The experience was absolutely mind-blowing! I’m not even sure if I can put it into words… I remember thinking, in the middle of Mass, of how amazingly beautiful and awesome the celebration is: how spectacular it is that we are participating in the Sacrifice of Christ and that for that moment, the veil of time has been torn, and we are in union with all of the communion of saints! It truly revealed the nature of the Mass as a form of heavenly worship. It lifted me into a higher worship experience. It was simply beautiful.  I should like to note, as a disclaimer, that I also love the Norvus Ordo when it is celebrated reverently. I find that I have different sort of worship experience with the N.O. than I do with the EF, one in which I am more focused on exactly what is happening during the Mass and really uniting myself with Christ’s sacrifice, as opposed to being taken up in worship with the entirety of the communion of saints. I suppose, in some ways, in seems more personal rather than communal.  I’m not sure if that’s a good thing or not.  I suppose in some ways it seems as though I am “taken up” with the EF, but in the N.O I am the one putting in the effort.  Both seem to be fruitful, but in different ways.

     

  7. Response:

    I am a 48 cradle Catholic. Consider myself having a horrible religious education while in Catholic School. Always been drawn to tradition in the Church and a firm desire to know more about my faith.  Got married and always searched for a better Mass, I was never satisfied, until I went to a Carmelite Monastery where they had a mix of Latin and English, and it was reverent and quiet–never could go back to parish churches after that.New priest arrived 3 years ago, he started doing EF Mass. These are observations I noticed in this area/diocese: in the NO Masses there are a LOT of priests who like to free lance in their choice of words before and after consecration. It seems like they are entertaining than saying the Mass. NO Masses generally are like social halls..people are tapping others on the shoulder on the way up to receive Holy Communion, many people wear jeans, or generally casual clothes (like shorts in the summer)most don’t genuflect(if they can even find the tabernacle)Worse of all, a large portion come VERY late, and leave ASAP, or socialize in the church as they leave. BAD music…very BAD.

    In the EF form mostly we have young families..many larger families, many homeschoolers. Attendance has gone up over the year. It is always very reverent, it is a peaceful Mass. People rarely come in jeans or shorts, rarely come late, and mostly stay and pray in thanksgiving after Mass. I love the ceremony, the bells, the smoke,the chant, the boy servers-it makes the Mass seem that much more grand. I have 13 children. The older ones grew up attending the monastery, they use that as their comparing standard of a good place to attend Mass-they do not love the EF Mass as I do, only because, I believe you grow to love it as you understand the kneeling, the sitting and the responses, and they have good NO Masses to attend.  I have been to EXCELLENT NO Masses, but, prefer the EF Mass and the NO Monastery Mass.

     

  8. Response:

    I am a 25 year old male, married, with a 2 year old son. I converted to Catholicism in 3rd grade when my mother converted (we were formerly Presbyterian). I did not become interested in my faith until high school, and my “inner conversion” was not a result of the Eucharist, but instead the sacrament of Reconciliation. I spent 2 years in the college seminary before discerning a call elsewhere. In that time I had the opportunity to work with my diocesan liturgy commission thanks to the fact that the Director of Vocations was also the head of the liturgy commission. Doing this I developed quite an appreciation for a properly done NO mass, and as it was the mass I grew up with, I will likely always have a preference for that mass. The problem is how rarely it is properly done, in comparison with the EF, which is almost always done properly (if not necessarily well). It is my hope that having the EF more readily available will be a source of strength for the NO, allowing it to become what it was meant to be.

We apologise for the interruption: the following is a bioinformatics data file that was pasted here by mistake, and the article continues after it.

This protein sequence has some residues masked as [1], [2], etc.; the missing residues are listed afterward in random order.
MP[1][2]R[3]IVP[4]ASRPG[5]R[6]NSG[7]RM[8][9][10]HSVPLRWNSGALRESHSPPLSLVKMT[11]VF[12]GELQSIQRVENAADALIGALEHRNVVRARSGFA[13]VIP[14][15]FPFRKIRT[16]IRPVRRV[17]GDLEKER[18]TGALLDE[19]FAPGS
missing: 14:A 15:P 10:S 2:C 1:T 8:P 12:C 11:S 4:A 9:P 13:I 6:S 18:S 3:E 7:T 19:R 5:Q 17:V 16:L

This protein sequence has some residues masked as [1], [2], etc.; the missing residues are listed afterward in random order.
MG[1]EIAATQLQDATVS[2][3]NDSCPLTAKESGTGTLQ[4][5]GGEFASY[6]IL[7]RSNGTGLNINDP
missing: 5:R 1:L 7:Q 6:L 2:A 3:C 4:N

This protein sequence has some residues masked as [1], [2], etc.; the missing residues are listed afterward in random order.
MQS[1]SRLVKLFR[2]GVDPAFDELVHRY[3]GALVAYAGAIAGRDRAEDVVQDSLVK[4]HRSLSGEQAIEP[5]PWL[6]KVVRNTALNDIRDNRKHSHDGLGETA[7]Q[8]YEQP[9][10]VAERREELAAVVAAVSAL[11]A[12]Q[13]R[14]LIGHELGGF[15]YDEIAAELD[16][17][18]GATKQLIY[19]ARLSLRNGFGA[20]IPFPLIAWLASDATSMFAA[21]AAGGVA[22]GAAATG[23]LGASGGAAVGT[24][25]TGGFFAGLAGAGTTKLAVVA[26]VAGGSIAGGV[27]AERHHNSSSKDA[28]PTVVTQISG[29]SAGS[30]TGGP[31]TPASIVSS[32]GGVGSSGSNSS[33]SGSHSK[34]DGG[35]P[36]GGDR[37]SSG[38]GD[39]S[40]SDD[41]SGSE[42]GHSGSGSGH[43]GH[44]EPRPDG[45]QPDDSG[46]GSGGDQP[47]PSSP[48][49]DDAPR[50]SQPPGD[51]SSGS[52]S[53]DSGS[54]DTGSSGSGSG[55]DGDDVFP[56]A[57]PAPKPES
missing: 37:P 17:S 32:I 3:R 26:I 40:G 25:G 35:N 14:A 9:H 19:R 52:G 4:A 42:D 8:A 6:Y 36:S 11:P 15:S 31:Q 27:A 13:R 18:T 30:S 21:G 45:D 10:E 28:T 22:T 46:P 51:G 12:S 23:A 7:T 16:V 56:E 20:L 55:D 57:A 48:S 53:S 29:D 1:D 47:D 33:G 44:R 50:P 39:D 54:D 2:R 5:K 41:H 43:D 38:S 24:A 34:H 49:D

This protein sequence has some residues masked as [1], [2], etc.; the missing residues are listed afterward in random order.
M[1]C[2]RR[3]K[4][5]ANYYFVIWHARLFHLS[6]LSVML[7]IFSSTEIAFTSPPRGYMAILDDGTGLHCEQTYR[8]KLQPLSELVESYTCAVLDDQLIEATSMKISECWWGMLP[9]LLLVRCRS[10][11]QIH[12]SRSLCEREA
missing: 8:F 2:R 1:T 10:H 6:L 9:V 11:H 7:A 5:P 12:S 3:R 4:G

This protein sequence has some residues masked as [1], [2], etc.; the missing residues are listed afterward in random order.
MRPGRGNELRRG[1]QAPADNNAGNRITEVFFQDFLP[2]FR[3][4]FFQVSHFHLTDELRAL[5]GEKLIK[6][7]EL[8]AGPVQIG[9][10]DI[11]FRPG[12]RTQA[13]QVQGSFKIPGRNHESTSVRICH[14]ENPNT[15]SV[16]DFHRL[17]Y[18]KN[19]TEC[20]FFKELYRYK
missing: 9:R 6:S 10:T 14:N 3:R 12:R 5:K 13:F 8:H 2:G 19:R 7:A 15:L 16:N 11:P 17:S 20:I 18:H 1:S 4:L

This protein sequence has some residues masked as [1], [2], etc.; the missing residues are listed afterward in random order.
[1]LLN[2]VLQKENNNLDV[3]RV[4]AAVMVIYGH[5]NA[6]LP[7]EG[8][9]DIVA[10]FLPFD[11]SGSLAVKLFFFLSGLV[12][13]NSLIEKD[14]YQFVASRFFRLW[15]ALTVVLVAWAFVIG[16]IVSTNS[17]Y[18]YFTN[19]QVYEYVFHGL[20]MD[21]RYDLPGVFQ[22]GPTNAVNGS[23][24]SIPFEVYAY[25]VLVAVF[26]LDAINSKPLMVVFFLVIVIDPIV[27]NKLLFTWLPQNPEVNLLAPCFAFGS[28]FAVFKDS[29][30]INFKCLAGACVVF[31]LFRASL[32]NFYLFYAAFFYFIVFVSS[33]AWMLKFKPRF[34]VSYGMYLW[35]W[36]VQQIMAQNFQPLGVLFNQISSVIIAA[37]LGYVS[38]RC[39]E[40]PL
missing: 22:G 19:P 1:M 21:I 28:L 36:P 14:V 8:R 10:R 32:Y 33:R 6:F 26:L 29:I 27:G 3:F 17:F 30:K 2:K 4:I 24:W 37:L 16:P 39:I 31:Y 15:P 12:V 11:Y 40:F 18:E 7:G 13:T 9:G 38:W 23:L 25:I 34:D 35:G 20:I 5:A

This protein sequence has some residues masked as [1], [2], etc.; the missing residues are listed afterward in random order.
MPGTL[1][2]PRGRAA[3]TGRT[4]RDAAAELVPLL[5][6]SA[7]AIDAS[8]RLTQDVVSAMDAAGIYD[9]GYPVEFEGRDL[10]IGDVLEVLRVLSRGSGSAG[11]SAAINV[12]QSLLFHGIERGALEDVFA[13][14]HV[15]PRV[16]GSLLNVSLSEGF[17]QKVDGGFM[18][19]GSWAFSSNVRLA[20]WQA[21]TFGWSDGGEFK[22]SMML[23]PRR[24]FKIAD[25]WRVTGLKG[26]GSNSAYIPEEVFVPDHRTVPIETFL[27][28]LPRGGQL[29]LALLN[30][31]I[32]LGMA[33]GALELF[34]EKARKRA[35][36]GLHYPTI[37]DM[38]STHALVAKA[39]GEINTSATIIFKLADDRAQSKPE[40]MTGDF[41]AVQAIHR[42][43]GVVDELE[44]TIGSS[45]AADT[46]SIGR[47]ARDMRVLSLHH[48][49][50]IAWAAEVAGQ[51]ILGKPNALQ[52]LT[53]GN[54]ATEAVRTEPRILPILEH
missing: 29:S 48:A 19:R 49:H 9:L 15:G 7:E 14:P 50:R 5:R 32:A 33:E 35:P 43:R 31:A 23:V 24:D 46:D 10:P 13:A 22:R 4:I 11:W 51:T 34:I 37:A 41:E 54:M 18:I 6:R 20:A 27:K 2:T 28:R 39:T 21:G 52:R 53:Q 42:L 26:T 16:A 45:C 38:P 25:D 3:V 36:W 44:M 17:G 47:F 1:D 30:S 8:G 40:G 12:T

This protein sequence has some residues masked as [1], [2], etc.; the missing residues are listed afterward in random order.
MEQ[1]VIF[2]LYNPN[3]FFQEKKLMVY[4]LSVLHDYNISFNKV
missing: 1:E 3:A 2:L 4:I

9. Response:

    I am a 19 year old, cradle Catholic. While my family has always been practicing Catholics I was not fully invested in my faith until about two years ago. I met a very good friend who was also Catholic and we rediscovered the faith together. Just this last summer we traveled to Rome on pilgrimage. Since this time, I cannot stop reading anything about the Church. When it comes to the Mass I sit somewhere in the middle. I find the TLM beautiful for its reverence. It is impossible to find a parish that offers the TLM that does not have well-catechized and reverent congregation. This speaks of the TLM’s ability to bring the proper reverence and beauty to the Sacrifice of the Mass. However, I am not a Novus Ordo hater. In fact, I think that the Novus Ordo can be incredibly beautiful and reverent. While the Novus Ordo Mass does not have the same amount of rubrics as the TLM Mass I think that when the Novus Ordo is treated with due respect it is proper. I love to watch Papal Masses, and the Masses on EWTN to witness the beauty of the Novus Ordo Mass. In fact, I spent my Christmas break from college touring traditional parishes in the area surrounding my hometown. I think that, often times, people forget that things like communion rails, cassocks and surplices, incense, maniples, amices, the use of Latin and chant, etc are not gone. In fact, they are still just as appropriate and beautiful as ever.